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Seattle, Washington 98109


The primary goal of the Hutchinson Study of High School Smoking, a group-randomized trial conducted by the Fred Hutchinson Cancer Research Center in partnership with 50 Washington State high schools, is to develop and evaluate an innovative proactive smoking cessation intervention, based upon Motivational Interviewing (MI) and Cognitive Behavioral Skills Training (CBST), for its effectiveness in reaching teen smokers and helping them succeed in quitting smoking. A positive finding would have significant implications for reducing youth smoking and, ultimately, improving the nation's health.

Study summary:

Rates of smoking prevalence among US adolescents remain unacceptably high, with 24% of high school seniors smoking monthly and 16% smoking daily. Unfortunately, without intervention, for the majority of these adolescent smokers, smoking will be a long-term addiction. Recent studies have demonstrated that a majority of teen smokers want to quit and try to do so, but with little success. The Hutchinson Study of High School Smoking is a 2-arm group-randomized trial in adolescent smoking cessation, conducted by the Fred Hutchinson Cancer Research Center in partnership with 50 Washington State high schools. Twenty-five high schools are randomly assigned to the experimental (intervention) condition and 25 are assigned to the control (no intervention) condition. The trial uses innovative and rigorous trial design and methodology to address recruitment, retention, and other methodological challenges encountered in early adolescent cessation trials, to provide a rigorous test of in innovative proactive smoking cessation intervention. Participants are 2,151 high school students (all smokers and a sample of nonsmokers identified via baseline survey of all enrolled students at the end of their junior year). The intervention, delivered during the senior year of high school, consists of a series of counselor-initiated, individually-tailored telephone counseling calls. Incorporating both Motivational Interviewing and Cognitive Behavioral skills training, the counseling telephone calls aim to increase smokers' motivation for quitting smoking, build skills for smoking cessation, and assist with relapse prevention. For nonsmokers, the telephone calls provide positive reinforcement of students' abstinence choices and help build skills for supporting peers' efforts to quit smoking. Complementary intervention components include an interactive cessation/informational Web site (www.Matchbreaker.org) and school-based promotional materials (cessation posters, school newspaper ads). Participants are followed to two follow-up times: the first at age 19 (approximately 6 months post-high school), and the second at age 25, to assess immediately after high school, and again in young adulthood, the intervention's impact on cessation status, number of quit attempts, change in readiness to quit and reduction in frequency and level of smoking. Concerning effectiveness in reaching teen smokers, 65.3% (691 out of 1058) smokers in the intervention condition were successfully recruited, and participated in the telephone counseling. Concerning effectiveness in helping teen smokers quit smoking, at the first follow-up, the intervention increased the percentage who achieved 6-month prolonged smoking abstinence among all smokers (21.8% in the experimental condition vs 17.7% in the control condition, difference = 4.0%, 95% confidence interval [CI] = −0.2 to 8.1, P = .06) and in particular among daily smokers (10.1% vs 5.9%, difference = 4.1%, 95% CI = 0.8 to 7.1, P = .02). There was also generally strong evidence of intervention impact for 3-month, 1-month, and 7-day abstinence and duration since last cigarette (P = .09, .015, .01, and .03, respectively). The intervention effect was strongest among male daily smokers and among female less-than-daily smokers.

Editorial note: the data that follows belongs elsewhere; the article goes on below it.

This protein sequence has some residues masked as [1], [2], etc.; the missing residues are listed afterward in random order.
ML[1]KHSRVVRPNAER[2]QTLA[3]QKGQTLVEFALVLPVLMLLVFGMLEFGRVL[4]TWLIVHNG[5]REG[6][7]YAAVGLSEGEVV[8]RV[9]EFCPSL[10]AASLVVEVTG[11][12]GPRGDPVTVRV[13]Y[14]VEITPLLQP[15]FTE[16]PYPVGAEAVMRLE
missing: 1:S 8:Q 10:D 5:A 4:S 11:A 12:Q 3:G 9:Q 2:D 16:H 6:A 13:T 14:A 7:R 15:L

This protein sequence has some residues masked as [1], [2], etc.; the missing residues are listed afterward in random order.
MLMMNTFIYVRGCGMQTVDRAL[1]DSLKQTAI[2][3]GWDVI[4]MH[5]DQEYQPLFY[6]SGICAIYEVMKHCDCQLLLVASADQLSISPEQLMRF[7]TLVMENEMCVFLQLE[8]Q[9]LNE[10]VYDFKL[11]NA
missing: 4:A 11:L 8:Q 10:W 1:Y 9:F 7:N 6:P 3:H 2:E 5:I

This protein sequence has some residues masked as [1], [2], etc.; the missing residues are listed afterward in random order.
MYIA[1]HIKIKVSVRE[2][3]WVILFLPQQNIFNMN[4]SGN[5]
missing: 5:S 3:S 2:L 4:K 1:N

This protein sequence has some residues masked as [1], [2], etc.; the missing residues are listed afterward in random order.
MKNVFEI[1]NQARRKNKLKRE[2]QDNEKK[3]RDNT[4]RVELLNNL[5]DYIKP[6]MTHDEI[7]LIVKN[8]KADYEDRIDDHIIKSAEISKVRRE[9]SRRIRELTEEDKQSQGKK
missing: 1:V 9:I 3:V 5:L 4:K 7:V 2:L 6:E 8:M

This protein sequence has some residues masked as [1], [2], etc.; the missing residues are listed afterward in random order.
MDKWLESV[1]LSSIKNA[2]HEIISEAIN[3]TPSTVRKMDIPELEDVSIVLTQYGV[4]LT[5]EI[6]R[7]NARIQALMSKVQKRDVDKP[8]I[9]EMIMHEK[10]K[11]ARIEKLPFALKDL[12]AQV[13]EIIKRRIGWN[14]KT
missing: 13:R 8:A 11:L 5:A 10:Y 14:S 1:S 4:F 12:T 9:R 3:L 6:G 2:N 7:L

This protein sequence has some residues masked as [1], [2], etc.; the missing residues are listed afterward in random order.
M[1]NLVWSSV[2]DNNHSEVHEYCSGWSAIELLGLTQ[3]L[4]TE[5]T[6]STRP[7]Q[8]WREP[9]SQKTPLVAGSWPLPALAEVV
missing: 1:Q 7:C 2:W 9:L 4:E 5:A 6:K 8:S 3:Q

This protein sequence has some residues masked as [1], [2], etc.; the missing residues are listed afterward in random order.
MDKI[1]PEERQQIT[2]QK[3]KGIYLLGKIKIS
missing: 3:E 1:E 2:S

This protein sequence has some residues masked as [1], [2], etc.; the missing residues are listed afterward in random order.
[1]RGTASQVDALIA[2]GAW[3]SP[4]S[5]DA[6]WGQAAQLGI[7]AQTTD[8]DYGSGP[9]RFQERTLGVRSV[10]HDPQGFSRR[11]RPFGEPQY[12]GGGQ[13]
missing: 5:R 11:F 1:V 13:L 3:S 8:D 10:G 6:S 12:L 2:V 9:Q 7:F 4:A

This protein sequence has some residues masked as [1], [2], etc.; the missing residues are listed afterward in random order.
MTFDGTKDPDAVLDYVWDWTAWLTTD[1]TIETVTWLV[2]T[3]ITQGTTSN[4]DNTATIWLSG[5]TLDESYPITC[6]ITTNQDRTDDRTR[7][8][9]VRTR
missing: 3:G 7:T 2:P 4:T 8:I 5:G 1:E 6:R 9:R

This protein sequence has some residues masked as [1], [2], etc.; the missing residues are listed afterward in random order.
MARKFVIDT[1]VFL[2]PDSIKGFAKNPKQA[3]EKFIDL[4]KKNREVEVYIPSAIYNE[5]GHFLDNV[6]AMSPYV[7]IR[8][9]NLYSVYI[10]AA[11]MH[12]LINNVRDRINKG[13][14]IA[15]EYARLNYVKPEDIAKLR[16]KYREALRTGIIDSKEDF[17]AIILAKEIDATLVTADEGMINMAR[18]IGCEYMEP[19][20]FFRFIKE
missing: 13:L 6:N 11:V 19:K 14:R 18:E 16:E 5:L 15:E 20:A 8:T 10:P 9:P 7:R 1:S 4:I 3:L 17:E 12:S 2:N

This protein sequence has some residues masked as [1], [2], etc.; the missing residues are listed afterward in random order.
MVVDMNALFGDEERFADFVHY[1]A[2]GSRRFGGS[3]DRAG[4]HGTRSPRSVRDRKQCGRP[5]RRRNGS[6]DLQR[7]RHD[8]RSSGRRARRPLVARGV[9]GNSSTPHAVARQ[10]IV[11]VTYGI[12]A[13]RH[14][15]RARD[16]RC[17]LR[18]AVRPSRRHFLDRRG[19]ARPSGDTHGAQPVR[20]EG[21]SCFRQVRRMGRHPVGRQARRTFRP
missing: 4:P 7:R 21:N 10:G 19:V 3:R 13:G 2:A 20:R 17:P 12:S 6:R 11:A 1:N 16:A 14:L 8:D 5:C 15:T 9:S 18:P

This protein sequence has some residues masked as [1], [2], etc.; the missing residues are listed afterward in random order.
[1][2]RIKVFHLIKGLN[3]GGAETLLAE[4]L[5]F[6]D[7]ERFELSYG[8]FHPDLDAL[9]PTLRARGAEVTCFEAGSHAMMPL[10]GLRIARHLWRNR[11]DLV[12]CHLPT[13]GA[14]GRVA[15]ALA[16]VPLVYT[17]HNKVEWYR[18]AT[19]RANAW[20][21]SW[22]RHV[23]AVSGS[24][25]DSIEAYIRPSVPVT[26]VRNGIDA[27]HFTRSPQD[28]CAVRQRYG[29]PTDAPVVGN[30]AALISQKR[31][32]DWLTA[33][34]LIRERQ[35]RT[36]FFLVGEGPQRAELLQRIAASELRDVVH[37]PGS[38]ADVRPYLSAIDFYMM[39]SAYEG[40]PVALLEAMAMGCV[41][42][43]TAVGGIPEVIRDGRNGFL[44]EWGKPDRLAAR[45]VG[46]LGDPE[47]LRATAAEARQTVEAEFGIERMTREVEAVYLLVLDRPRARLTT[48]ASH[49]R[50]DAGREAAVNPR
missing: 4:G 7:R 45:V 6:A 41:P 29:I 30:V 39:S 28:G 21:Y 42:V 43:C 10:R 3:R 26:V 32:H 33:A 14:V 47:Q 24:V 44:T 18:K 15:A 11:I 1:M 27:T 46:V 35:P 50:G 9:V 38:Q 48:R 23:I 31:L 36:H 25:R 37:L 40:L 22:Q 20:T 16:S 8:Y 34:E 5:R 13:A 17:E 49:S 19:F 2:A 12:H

Inclusion Criteria: - All high school juniors enrolled in a participating high school who reported on their baseline survey that they smoked once a month or more; and a selected sample of nonsmoker respondents (former smokers and never smokers with close friends who smoke) - Written or verbal parental consent required for intervention participation by students under age 18 Exclusion Criteria: - Enrolled in participating school at time of baseline survey, but not developmentally able to independently complete the baseline survey - Not able to understand or speak English sufficiently to complete informed consent for telephone counseling - Foreign exchange students



Primary Contact:

Principal Investigator
Arthur V. Peterson, Jr., PhD
Fred Hutchinson Cancer Research Center

Backup Contact:


Location Contact:

Seattle, Washington 98109
United States

There is no listed contact information for this specific location.

Site Status: N/A

Data Source: ClinicalTrials.gov

Date Processed: October 09, 2019

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